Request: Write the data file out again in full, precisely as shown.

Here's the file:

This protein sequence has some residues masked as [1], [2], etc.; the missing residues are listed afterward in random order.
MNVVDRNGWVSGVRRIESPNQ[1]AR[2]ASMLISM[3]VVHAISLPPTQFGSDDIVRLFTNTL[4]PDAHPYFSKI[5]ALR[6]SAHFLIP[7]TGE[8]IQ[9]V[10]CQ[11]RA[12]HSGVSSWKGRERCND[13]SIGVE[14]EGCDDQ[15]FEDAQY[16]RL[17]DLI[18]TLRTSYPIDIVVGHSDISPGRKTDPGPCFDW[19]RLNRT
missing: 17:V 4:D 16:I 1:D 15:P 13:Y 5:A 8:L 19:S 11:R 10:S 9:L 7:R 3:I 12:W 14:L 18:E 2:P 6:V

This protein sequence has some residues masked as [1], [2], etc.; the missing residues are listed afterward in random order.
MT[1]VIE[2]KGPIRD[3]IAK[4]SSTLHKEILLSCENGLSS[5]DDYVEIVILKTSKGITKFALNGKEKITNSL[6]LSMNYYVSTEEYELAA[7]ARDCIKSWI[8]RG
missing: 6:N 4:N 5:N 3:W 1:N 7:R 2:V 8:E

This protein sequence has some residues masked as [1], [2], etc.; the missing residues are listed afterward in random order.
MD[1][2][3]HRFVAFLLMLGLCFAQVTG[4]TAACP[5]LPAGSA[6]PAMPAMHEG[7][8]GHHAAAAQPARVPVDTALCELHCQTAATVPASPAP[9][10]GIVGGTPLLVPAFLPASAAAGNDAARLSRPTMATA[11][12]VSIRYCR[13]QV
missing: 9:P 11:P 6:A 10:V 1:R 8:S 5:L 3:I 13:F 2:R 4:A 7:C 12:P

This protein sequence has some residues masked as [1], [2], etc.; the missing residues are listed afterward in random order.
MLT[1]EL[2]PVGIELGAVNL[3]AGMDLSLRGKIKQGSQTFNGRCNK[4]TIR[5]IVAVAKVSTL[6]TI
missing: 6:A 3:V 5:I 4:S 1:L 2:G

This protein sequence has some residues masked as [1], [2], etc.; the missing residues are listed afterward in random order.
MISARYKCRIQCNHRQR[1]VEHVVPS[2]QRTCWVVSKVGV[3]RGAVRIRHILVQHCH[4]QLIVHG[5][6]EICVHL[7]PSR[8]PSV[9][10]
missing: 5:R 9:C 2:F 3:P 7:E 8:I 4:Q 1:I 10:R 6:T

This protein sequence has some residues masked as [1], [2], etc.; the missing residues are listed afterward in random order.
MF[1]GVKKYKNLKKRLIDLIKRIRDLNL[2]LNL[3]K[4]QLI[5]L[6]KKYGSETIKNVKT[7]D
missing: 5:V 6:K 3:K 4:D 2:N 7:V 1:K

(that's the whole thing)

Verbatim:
This protein sequence has some residues masked as [1], [2], etc.; the missing residues are listed afterward in random order.
MNVVDRNGWVSGVRRIESPNQ[1]AR[2]ASMLISM[3]VVHAISLPPTQFGSDDIVRLFTNTL[4]PDAHPYFSKI[5]ALR[6]SAHFLIP[7]TGE[8]IQ[9]V[10]CQ[11]RA[12]HSGVSSWKGRERCND[13]SIGVE[14]EGCDDQ[15]FEDAQY[16]RL[17]DLI[18]TLRTSYPIDIVVGHSDISPGRKTDPGPCFDW[19]RLNRT
missing: 17:V 4:D 16:I 1:D 15:P 13:Y 5:A 8:L 19:S 11:R 10:S 9:L 7:R 3:I 12:W 14:L 18:E 2:P 6:V

This protein sequence has some residues masked as [1], [2], etc.; the missing residues are listed afterward in random order.
MT[1]VIE[2]KGPIRD[3]IAK[4]SSTLHKEILLSCENGLSS[5]DDYVEIVILKTSKGITKFALNGKEKITNSL[6]LSMNYYVSTEEYELAA[7]ARDCIKSWI[8]RG
missing: 6:N 4:N 5:N 3:W 1:N 7:R 2:V 8:E

This protein sequence has some residues masked as [1], [2], etc.; the missing residues are listed afterward in random order.
MD[1][2][3]HRFVAFLLMLGLCFAQVTG[4]TAACP[5]LPAGSA[6]PAMPAMHEG[7][8]GHHAAAAQPARVPVDTALCELHCQTAATVPASPAP[9][10]GIVGGTPLLVPAFLPASAAAGNDAARLSRPTMATA[11][12]VSIRYCR[13]QV
missing: 9:P 11:P 6:A 10:V 1:R 8:S 5:L 3:I 13:F 2:R 4:A 7:C 12:P

This protein sequence has some residues masked as [1], [2], etc.; the missing residues are listed afterward in random order.
MLT[1]EL[2]PVGIELGAVNL[3]AGMDLSLRGKIKQGSQTFNGRCNK[4]TIR[5]IVAVAKVSTL[6]TI
missing: 6:A 3:V 5:I 4:S 1:L 2:G

This protein sequence has some residues masked as [1], [2], etc.; the missing residues are listed afterward in random order.
MISARYKCRIQCNHRQR[1]VEHVVPS[2]QRTCWVVSKVGV[3]RGAVRIRHILVQHCH[4]QLIVHG[5][6]EICVHL[7]PSR[8]PSV[9][10]
missing: 5:R 9:C 2:F 3:P 7:E 8:I 4:Q 1:I 10:R 6:T

This protein sequence has some residues masked as [1], [2], etc.; the missing residues are listed afterward in random order.
MF[1]GVKKYKNLKKRLIDLIKRIRDLNL[2]LNL[3]K[4]QLI[5]L[6]KKYGSETIKNVKT[7]D
missing: 5:V 6:K 3:K 4:D 2:N 7:V 1:K